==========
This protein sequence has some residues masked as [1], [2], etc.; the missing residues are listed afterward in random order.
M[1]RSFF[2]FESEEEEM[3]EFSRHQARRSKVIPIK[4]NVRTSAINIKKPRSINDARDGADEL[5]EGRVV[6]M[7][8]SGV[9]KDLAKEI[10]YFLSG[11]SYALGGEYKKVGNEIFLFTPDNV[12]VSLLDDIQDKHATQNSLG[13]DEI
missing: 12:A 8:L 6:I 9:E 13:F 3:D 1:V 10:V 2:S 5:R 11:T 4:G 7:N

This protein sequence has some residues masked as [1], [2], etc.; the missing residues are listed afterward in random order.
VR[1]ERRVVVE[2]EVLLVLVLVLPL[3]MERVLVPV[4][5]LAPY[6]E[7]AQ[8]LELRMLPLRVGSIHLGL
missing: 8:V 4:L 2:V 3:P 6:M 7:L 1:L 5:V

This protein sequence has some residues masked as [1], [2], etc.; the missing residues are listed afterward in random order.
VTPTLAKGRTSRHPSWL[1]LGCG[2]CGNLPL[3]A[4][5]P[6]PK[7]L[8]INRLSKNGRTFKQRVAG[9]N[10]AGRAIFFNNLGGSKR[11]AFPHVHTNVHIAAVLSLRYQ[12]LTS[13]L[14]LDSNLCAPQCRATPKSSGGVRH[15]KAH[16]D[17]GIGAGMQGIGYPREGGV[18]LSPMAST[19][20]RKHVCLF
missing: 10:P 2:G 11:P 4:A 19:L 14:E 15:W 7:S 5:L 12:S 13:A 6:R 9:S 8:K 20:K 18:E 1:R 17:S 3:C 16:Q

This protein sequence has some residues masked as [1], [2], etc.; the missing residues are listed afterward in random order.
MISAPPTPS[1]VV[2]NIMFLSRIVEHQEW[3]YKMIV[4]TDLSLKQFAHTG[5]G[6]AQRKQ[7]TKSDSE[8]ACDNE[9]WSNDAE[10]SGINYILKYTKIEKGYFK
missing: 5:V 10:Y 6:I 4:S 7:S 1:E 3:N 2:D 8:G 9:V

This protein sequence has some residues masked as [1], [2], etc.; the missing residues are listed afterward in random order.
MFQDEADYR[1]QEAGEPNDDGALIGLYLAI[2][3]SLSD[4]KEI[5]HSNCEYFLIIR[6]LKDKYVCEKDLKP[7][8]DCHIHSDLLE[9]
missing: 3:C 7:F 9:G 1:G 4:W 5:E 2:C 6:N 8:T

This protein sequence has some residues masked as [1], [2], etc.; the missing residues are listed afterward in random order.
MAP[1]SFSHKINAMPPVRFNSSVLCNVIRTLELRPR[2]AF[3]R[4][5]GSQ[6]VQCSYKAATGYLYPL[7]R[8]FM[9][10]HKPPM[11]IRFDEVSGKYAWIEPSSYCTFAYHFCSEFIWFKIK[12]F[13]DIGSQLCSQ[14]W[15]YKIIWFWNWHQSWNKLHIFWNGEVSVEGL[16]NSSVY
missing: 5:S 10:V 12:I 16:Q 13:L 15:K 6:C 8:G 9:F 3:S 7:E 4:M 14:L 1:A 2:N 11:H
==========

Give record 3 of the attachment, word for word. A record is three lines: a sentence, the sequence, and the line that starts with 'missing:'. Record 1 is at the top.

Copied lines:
This protein sequence has some residues masked as [1], [2], etc.; the missing residues are listed afterward in random order.
VTPTLAKGRTSRHPSWL[1]LGCG[2]CGNLPL[3]A[4][5]P[6]PK[7]L[8]INRLSKNGRTFKQRVAG[9]N[10]AGRAIFFNNLGGSKR[11]AFPHVHTNVHIAAVLSLRYQ[12]LTS[13]L[14]LDSNLCAPQCRATPKSSGGVRH[15]KAH[16]D[17]GIGAGMQGIGYPREGGV[18]LSPMAST[19][20]RKHVCLF
missing: 10:P 2:G 11:P 4:A 19:L 14:E 15:W 7:S 5:L 12:S 13:A 6:R 9:S 8:K 20:K 18:E 1:R 17:S 3:C 16:Q